Many experts of armed conflict, particularly feminist scholars, have come to understand that war and peace are gendered activities. Whether one looks at traditional wars fought before the 20th century or today’s wars, socially constructed notions of femininity and masculinity play a large role in how we view the legitimacy of war, the main actors and decision makers in war and peacebuilding, and the impacts of war along gender lines. Examining these dynamics can have profound implications for how experts understand and view war.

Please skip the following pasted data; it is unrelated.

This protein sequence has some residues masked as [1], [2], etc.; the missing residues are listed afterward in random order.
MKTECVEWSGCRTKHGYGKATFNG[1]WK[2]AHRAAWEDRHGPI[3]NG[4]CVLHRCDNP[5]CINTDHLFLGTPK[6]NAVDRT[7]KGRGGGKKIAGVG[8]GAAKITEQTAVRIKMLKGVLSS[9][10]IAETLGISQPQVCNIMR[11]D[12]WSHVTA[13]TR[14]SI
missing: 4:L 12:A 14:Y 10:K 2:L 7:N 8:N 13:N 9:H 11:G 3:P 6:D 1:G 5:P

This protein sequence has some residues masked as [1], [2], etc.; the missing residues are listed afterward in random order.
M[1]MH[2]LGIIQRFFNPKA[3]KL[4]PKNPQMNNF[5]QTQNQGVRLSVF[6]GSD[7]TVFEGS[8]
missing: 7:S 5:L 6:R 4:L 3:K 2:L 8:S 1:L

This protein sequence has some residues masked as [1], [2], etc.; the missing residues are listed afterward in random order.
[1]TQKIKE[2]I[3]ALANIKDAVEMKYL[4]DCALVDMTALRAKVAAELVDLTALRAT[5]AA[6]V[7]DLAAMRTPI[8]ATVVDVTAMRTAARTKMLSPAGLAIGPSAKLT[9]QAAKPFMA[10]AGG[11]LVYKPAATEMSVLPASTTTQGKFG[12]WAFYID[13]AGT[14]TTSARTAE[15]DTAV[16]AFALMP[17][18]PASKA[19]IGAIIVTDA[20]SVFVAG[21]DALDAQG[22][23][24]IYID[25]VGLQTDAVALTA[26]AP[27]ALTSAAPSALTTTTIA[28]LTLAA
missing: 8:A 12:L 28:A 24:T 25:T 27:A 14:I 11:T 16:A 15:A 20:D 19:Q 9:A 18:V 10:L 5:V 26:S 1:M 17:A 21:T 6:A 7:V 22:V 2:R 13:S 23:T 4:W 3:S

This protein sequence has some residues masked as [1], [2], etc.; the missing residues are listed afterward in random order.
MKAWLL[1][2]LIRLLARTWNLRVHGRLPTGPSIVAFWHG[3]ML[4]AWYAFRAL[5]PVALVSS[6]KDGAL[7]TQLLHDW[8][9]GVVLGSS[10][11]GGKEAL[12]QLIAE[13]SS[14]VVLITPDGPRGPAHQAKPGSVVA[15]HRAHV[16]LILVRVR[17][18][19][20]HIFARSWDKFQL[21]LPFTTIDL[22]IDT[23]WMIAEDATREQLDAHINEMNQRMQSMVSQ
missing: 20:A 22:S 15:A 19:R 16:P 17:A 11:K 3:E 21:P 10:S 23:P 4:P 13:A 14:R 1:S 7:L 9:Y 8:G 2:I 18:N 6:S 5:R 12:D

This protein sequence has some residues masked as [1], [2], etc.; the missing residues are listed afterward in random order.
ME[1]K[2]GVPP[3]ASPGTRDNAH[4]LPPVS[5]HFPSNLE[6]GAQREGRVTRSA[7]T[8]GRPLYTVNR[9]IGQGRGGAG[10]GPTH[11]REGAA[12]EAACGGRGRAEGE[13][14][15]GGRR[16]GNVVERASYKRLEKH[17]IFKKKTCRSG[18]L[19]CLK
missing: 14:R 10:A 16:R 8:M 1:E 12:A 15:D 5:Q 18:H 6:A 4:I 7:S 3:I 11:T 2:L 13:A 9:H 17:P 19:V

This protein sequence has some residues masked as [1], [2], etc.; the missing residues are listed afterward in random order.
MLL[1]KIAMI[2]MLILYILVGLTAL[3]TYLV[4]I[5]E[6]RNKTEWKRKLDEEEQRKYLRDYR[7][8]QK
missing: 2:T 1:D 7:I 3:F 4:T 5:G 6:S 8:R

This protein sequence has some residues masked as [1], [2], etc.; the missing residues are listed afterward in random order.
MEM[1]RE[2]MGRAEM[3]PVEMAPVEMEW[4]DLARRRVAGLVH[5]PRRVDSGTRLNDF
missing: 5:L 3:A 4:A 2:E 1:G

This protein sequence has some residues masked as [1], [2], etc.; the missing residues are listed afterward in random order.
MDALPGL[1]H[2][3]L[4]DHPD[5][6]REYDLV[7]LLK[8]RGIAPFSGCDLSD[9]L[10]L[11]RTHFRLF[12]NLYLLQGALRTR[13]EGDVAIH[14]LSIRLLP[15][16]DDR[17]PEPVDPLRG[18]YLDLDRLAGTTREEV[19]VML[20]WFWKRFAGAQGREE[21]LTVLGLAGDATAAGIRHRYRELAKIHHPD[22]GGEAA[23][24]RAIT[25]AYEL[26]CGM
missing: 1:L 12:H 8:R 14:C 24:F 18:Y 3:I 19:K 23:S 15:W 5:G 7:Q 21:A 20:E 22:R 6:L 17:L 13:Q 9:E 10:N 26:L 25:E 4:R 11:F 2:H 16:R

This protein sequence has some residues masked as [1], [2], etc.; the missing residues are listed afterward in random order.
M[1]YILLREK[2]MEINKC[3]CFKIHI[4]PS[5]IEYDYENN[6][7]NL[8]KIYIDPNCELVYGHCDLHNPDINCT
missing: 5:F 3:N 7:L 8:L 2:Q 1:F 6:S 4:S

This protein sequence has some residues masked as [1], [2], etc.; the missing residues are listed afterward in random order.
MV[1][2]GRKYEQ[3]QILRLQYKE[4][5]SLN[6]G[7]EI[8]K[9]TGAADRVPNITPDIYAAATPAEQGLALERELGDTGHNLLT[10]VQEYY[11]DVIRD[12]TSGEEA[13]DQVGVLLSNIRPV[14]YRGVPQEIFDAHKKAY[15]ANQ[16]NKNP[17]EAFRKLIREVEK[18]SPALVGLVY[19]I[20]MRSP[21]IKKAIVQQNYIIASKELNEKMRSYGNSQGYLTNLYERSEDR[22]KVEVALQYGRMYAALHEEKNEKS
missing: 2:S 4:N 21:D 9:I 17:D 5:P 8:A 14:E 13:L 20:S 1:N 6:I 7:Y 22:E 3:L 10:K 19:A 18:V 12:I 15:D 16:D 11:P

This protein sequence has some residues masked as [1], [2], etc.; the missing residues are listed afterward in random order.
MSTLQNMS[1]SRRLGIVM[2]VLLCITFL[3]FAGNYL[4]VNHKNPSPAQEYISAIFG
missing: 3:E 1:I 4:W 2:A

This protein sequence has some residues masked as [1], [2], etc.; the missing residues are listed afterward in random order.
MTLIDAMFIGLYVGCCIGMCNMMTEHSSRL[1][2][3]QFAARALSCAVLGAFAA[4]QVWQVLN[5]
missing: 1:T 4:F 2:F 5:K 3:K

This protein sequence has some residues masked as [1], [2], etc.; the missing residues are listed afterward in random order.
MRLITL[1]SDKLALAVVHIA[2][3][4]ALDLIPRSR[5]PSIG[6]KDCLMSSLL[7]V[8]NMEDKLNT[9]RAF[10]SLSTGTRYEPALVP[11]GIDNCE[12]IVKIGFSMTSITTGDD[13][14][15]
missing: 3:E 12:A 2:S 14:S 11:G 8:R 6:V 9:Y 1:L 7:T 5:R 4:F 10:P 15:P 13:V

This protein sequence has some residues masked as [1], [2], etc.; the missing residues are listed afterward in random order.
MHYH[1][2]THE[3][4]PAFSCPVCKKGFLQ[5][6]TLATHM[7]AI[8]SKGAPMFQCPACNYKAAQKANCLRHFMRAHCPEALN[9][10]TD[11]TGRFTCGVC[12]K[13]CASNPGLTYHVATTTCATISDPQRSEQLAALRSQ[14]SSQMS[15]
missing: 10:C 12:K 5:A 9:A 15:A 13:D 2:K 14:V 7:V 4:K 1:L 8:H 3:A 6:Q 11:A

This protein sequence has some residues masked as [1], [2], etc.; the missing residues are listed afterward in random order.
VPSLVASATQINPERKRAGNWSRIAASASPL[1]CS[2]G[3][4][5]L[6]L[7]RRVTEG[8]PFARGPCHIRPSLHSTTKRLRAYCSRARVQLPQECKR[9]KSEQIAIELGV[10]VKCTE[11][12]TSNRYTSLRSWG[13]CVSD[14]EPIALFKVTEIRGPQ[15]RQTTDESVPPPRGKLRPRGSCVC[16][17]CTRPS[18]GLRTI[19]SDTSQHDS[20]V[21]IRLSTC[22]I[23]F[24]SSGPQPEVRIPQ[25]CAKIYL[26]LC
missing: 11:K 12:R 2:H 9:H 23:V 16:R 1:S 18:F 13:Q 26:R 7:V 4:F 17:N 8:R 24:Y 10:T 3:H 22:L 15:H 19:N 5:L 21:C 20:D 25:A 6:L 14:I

In traditional wars, armies comprised of men engaged in battle with an enemy army of men. These wars were generally fought between states, and the impact on civilians was limited. These armies, as well as armies of today, are defined by masculinity. ...

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